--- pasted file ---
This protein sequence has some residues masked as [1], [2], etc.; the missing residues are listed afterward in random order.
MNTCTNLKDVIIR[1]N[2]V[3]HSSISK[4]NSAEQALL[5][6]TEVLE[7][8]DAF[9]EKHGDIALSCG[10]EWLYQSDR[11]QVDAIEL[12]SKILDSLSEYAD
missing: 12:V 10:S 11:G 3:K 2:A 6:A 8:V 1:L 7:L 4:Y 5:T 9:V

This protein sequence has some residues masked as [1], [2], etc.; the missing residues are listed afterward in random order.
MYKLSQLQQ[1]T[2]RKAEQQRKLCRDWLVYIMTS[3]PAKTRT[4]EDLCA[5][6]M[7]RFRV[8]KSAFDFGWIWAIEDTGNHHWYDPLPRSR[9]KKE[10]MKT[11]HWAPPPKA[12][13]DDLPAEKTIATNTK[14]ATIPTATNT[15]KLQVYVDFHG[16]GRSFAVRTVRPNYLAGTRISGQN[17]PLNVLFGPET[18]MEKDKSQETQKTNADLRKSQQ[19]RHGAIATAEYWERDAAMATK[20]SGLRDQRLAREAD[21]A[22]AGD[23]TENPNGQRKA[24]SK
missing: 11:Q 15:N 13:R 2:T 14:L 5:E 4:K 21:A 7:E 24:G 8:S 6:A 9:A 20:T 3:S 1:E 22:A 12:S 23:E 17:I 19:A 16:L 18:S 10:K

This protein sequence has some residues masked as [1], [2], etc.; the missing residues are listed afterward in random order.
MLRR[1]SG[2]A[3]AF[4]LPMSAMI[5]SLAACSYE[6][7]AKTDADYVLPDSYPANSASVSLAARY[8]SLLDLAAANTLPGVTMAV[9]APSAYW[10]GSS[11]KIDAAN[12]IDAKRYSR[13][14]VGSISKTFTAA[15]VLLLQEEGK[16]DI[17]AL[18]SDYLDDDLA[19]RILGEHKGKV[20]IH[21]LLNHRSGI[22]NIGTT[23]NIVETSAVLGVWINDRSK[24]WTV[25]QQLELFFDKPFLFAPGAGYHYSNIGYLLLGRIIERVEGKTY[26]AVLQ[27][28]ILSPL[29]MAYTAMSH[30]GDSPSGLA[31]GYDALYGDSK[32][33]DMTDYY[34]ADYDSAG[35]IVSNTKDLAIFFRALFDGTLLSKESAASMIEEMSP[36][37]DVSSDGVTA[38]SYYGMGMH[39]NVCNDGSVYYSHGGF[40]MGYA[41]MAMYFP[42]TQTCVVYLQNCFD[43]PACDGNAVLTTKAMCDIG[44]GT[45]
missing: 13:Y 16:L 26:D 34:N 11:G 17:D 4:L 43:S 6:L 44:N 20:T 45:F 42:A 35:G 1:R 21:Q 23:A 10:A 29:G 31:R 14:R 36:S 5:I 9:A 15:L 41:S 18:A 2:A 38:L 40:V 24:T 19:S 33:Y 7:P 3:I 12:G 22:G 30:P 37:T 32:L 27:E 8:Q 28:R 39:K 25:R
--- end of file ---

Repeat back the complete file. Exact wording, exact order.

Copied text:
This protein sequence has some residues masked as [1], [2], etc.; the missing residues are listed afterward in random order.
MNTCTNLKDVIIR[1]N[2]V[3]HSSISK[4]NSAEQALL[5][6]TEVLE[7][8]DAF[9]EKHGDIALSCG[10]EWLYQSDR[11]QVDAIEL[12]SKILDSLSEYAD
missing: 12:V 10:S 11:G 3:K 2:A 6:A 8:V 1:L 7:L 4:Y 5:T 9:V

This protein sequence has some residues masked as [1], [2], etc.; the missing residues are listed afterward in random order.
MYKLSQLQQ[1]T[2]RKAEQQRKLCRDWLVYIMTS[3]PAKTRT[4]EDLCA[5][6]M[7]RFRV[8]KSAFDFGWIWAIEDTGNHHWYDPLPRSR[9]KKE[10]MKT[11]HWAPPPKA[12][13]DDLPAEKTIATNTK[14]ATIPTATNT[15]KLQVYVDFHG[16]GRSFAVRTVRPNYLAGTRISGQN[17]PLNVLFGPET[18]MEKDKSQETQKTNADLRKSQQ[19]RHGAIATAEYWERDAAMATK[20]SGLRDQRLAREAD[21]A[22]AGD[23]TENPNGQRKA[24]SK
missing: 11:Q 15:N 13:R 2:T 14:L 5:E 4:K 21:A 7:E 24:G 8:S 6:A 9:A 20:T 3:S 1:E 22:A 12:S 23:E 17:I 19:A 16:L 18:S 10:K

This protein sequence has some residues masked as [1], [2], etc.; the missing residues are listed afterward in random order.
MLRR[1]SG[2]A[3]AF[4]LPMSAMI[5]SLAACSYE[6][7]AKTDADYVLPDSYPANSASVSLAARY[8]SLLDLAAANTLPGVTMAV[9]APSAYW[10]GSS[11]KIDAAN[12]IDAKRYSR[13][14]VGSISKTFTAA[15]VLLLQEEGK[16]DI[17]AL[18]SDYLDDDLA[19]RILGEHKGKV[20]IH[21]LLNHRSGI[22]NIGTT[23]NIVETSAVLGVWINDRSK[24]WTV[25]QQLELFFDKPFLFAPGAGYHYSNIGYLLLGRIIERVEGKTY[26]AVLQ[27][28]ILSPL[29]MAYTAMSH[30]GDSPSGLA[31]GYDALYGDSK[32][33]DMTDYY[34]ADYDSAG[35]IVSNTKDLAIFFRALFDGTLLSKESAASMIEEMSP[36][37]DVSSDGVTA[38]SYYGMGMH[39]NVCNDGSVYYSHGGF[40]MGYA[41]MAMYFP[42]TQTCVVYLQNCFD[43]PACDGNAVLTTKAMCDIG[44]GT[45]
missing: 13:Y 16:L 26:D 34:N 11:G 17:D 4:L 43:S 6:L 44:N 20:T 45:F 42:A 35:G 1:R 21:Q 23:A 10:A 29:G 31:R 14:R 36:S 5:I 9:A 15:L 41:S 18:A 2:A 38:L 40:V 24:T 19:S 33:Y 7:P 3:I 12:G 22:G 30:P 37:T 32:L 27:E 8:Q 28:R 39:K 25:R